Conventionally, the enslaved people in the antebellum South were divided into two categories: 'field Negroes,' who had little contact with whites other than overseers, and 'house Negroes,' who worked indoors as cooks, maids, butlers, and so on. In Absalom!, Jefferson's "house negroes" first appear accompanying the white "ladies and children" to church services, carrying the "parasols and flywhisks" that keep the sun and insects away from the whites (23).

2404 Unnamed Enslaved House Negro

This entry represents either one, two or perhaps as many as three different slaves in the Sutpen mansion mentioned in Absalom!; they play basically the same role, though wear different textual labels: the "servant" who informs Rosa and her father that their buggy is ready to drive them back to town (19), "the nigger" whom Sutpen sends to ask Henry to see him in the library (266), and, after that meeting, the "house nigger" who repacks Henry and Bon's saddlebags and takes them to the stable (266).

2403 Unnamed Enslaved Hostler

The enslaved man in Absalom! who holds the reins of Sutpen's horse when he dismounts at the Holston House is identified simply as "the negro hostler" (34). A hostler is someone who tends to the horses of people staying at an inn or hotel.

2402 Unnamed Enslaved Haitians

Historically, Haitian slavery was abolished and French ownership of land forbidden by law before Sutpen was born. Absalom! represents the people who rise up against the rule of the French sugar planter so symbolically that it is impossible to know if it sees them as enslaved or not, though it's likely that in Faulkner's mind their uprising is a slave rebellion. Before the rebellion they are depicted as the unseen sound of "the drums and the chanting" at night (202), and a "blank wall of black secret faces, a wall behind which almost anything could be preparing to happen" (203).

2401 Unnamed Enslaved Groom

In Absalom! this "negro groom" accompanies Henry Sutpen to college as his personal servant (77). Among his duties is carrying letters back and forth between Oxford and Sutpen's Hundred, and it is presumably he who at the beginning of the Civil War "steals into the quarters by night" to give "Judith's maid" Henry's final letter to Judith (273).

2400 Unnamed Enslaved Footman 1

In Absalom!, this is the "extra" slave on the carriage when Sutpen's wife and daughter travel to Memphis (81). Among his duties is periodically re-heating the bricks that warm the ladies' feet.

2399 Unnamed Enslaved Field Hands

Once the Sutpen family reaches the eastern part of Virginia on their journey in Absalom!, they begin seeing many enslaved people, described by the narrative as "niggers working in the fields" (182), "regiments of niggers [who] planted and raised" crops (184), "still more niggers [who] plant flowers and trim grass" on the grounds of the big plantation houses (185). The narrative describes these slaves as wearing "better clothes" than the Southern poor white population, which includes the Sutpens (186).

2398 Unnamed Enslaved Duennas

In Mr. Compson's account in Absalom! of the place in New Orleans where young women are purchased as sexual slaves, these "old women" serve as their duennas while they await sale (89).

2397 Unnamed Enslaved Driver 2

In Absalom! the "stableboy" who drives Ellen and her children to church "instead of the wild negro" who originally took them is not one of the twenty that Sutpen brought with him from the Caribbean, but a slave "that he had bought" locally (17).

2396 Unnamed Enslaved Driver 1

The "wild negro who drives" Sutpen's carriage to church in Absalom! is one of the original twenty who were brought from the Caribbean (16). He has a "perfectly inscrutable" face, and speaks a form of pigdin English ("Marster say; I do," 17)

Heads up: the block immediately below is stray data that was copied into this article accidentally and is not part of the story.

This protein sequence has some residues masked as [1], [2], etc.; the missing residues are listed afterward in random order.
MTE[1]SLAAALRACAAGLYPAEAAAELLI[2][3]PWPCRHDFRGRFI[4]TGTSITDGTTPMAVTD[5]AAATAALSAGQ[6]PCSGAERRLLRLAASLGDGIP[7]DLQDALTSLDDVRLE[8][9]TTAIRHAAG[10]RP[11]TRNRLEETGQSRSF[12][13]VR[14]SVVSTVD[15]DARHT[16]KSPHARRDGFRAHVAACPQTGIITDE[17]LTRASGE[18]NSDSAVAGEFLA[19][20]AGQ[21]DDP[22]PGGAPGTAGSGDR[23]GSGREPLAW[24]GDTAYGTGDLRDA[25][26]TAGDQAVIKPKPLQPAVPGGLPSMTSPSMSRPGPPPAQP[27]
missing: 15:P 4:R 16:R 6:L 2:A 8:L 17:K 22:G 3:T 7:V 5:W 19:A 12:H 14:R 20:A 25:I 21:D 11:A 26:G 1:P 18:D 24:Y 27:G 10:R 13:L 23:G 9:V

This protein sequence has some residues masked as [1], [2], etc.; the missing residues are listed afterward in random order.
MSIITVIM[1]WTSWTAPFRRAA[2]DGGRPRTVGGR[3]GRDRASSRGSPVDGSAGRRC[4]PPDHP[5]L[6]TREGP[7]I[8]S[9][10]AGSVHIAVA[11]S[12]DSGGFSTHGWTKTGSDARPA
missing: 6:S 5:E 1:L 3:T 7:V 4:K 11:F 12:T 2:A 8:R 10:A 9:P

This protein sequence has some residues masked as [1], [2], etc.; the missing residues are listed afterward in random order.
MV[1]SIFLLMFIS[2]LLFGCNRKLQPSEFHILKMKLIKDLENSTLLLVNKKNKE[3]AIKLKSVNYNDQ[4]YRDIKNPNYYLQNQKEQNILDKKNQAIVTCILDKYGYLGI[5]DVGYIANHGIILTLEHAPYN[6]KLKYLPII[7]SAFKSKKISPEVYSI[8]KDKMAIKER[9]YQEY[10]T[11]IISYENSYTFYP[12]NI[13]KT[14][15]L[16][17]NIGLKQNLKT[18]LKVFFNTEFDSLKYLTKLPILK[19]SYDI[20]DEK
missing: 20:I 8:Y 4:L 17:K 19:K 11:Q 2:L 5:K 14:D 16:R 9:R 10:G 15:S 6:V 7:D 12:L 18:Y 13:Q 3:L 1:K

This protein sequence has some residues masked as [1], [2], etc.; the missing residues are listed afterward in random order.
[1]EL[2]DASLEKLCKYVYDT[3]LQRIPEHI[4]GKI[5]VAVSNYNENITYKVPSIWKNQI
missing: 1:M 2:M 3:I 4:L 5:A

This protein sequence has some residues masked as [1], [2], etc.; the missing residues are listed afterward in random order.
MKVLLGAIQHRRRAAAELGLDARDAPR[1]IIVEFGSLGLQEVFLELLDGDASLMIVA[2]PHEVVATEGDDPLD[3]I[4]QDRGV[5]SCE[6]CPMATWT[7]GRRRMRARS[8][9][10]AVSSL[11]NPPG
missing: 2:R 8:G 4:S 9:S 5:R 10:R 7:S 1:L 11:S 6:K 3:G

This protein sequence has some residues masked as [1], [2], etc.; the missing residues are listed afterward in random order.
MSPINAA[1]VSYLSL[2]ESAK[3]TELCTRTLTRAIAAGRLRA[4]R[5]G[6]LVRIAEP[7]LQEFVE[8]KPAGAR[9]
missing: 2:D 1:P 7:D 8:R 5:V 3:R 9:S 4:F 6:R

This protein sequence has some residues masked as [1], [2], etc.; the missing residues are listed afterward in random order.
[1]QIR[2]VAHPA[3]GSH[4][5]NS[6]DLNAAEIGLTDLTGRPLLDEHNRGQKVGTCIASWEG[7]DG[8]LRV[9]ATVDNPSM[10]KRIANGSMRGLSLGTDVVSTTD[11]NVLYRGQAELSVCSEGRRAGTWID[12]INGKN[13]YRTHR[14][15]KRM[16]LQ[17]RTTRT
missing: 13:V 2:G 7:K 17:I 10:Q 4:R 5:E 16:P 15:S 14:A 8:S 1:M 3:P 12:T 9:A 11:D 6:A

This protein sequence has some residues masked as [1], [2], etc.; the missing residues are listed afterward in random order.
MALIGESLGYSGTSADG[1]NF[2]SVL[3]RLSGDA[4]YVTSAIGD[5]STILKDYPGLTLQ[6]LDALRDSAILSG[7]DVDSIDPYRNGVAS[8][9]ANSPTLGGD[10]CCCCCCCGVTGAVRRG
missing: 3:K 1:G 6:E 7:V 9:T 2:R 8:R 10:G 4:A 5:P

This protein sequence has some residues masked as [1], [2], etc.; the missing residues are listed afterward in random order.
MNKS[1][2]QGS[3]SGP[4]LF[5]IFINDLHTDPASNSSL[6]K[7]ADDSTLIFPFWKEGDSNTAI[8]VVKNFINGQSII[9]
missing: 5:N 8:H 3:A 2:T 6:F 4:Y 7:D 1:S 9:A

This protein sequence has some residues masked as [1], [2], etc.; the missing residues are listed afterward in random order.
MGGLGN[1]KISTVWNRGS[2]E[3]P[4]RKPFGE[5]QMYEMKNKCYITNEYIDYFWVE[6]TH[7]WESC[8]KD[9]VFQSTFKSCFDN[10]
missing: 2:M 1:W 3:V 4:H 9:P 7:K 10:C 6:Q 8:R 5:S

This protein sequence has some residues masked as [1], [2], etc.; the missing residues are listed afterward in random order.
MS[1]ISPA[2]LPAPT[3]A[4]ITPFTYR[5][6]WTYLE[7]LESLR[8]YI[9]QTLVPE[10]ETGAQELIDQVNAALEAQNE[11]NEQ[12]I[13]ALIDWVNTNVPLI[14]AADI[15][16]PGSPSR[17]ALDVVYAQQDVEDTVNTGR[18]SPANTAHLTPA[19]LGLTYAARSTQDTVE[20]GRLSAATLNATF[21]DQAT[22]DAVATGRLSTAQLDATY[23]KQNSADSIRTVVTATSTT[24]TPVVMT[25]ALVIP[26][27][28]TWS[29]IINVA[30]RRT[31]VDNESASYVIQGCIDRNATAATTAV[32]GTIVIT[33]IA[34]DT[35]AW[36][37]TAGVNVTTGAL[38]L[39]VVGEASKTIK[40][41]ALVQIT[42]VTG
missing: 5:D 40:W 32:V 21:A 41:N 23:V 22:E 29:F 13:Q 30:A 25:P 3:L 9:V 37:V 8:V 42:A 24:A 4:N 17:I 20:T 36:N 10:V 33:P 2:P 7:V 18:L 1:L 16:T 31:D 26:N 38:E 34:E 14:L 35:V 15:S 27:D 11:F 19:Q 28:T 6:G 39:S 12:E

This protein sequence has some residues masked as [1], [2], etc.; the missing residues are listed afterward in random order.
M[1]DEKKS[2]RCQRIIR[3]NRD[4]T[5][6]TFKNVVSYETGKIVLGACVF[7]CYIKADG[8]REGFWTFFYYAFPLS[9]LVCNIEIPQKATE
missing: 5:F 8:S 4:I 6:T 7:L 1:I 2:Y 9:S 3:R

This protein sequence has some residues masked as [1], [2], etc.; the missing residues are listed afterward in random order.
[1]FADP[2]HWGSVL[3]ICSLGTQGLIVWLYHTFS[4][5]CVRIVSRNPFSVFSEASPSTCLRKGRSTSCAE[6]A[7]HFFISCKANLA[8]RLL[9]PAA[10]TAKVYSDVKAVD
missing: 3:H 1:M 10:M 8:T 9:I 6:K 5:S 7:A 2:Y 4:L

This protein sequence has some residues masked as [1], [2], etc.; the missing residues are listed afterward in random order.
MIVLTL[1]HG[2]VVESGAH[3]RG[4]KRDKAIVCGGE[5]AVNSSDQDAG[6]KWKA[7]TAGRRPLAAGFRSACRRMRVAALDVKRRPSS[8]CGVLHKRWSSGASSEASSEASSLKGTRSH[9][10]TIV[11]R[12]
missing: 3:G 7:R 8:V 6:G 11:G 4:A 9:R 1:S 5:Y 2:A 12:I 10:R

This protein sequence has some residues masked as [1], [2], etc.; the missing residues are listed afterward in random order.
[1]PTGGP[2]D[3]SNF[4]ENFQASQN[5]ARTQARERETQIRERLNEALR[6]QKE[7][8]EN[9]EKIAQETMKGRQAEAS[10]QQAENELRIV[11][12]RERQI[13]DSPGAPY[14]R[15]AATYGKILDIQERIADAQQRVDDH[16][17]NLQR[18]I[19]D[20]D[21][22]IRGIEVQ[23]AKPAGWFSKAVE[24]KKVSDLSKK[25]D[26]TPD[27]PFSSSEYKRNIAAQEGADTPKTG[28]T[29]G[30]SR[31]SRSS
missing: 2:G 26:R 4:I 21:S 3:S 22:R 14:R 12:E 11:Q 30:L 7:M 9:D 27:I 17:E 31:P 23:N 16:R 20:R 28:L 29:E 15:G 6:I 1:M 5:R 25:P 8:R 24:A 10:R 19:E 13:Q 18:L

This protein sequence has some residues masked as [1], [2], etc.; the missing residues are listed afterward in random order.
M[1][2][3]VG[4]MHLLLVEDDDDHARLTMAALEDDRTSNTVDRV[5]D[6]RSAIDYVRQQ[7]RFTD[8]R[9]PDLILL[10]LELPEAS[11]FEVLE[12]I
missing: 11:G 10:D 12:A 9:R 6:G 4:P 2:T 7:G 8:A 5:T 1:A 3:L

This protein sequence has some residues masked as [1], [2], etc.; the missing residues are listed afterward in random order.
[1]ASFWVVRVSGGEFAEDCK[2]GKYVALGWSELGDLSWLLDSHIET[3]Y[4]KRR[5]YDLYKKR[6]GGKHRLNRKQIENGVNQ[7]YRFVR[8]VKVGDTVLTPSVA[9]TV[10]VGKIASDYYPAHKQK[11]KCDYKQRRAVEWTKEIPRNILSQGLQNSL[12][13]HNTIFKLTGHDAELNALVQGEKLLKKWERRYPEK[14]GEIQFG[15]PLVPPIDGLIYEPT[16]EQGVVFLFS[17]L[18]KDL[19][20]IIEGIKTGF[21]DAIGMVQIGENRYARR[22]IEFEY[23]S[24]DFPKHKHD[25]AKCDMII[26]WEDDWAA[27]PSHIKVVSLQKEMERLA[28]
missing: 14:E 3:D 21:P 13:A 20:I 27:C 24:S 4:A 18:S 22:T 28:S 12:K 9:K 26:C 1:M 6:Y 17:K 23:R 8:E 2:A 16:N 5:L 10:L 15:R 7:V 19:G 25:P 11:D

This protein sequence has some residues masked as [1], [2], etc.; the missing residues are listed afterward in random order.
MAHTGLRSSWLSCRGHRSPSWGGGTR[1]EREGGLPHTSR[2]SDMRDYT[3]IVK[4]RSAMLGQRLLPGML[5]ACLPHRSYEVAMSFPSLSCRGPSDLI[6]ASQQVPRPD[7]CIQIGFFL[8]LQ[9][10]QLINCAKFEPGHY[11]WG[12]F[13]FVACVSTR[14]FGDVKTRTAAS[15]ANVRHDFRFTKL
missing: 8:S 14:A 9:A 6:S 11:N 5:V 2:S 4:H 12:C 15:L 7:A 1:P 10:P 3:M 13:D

2395 Unnamed Enslaved Concubines

In New Orleans, according to Mr. Compson's account in Absalom!, Bon takes Henry to a place where mixed-race slave women are sold as mistresses: "a row of faces like a bazaar of flowers, the supreme apotheosis of chattelry, of human flesh bred of the two races" to be sold as sexual objects (89).

2394 Unnamed Enslaved Coachman 1

The Tidewater slave who drives the carriage that almost runs down Sutpen's sister in Absalom! wears "a plug hat"; he orders the "gal" to "git outen de way" (187).

2393 Unnamed Enslaved Butler

One of the most important characters in Absalom, Absalom! is referred to only by the unfortunate label of "monkey nigger" (186, 188, 189) or "the monkey-dressed nigger butler" (187). This is the slave of the planter for whom Sutpen's father works, and who, when Sutpen comes to the front door of the plantation's big house with a message, "keeps the door barred with his body" (187) and tells the white boy "never to come to the front door again but to go around to the back" (188).

2392 Unnamed Enslaved Body Servant 2

Shreve and Quentin speculate in Absalom! that as an incentive to get Bon to attend the University of Mississippi, the lawyer offers to "buy him an extra special body servant" to take along (250); later they depict this "new extra nigger" unpacking Bon's "fine clothes" in his stateroom on the riverboat taking him to college (252).

2391 Unnamed Enslaved Body Servant 1

While he lies outside his big house "in a barrel stave hammock . . . with his shoes off," the owner of the plantation on which Sutpen's father works in Absalom! is waited on by a slave "who wore every day better clothes than [Sutpen] or his father and sisters had ever owned"; this slave's task is "to fan" the owner "and bring him drinks" (184). It is possible that this is the same man as the enslaved "butler" who tells Sutpen later to go around to the mansion's back door (187), but that is not indicated in the text.

2390 Unnamed Customers at Sutpen's Store

In Absalom! Shreve describes the people who shop at the "little crossroads store" that Sutpen opens after the Civil War as "a clientele of freed niggers and (what is it? the word? white what? - Yes, trash)" (147). As at other country stores in Faulkner's world, there are often "lounging men" on the front porch, but here the "customers and loungers" are racially mixed: "rapacious and poverty-stricken whites and negroes" (149), "the black and the white" (227).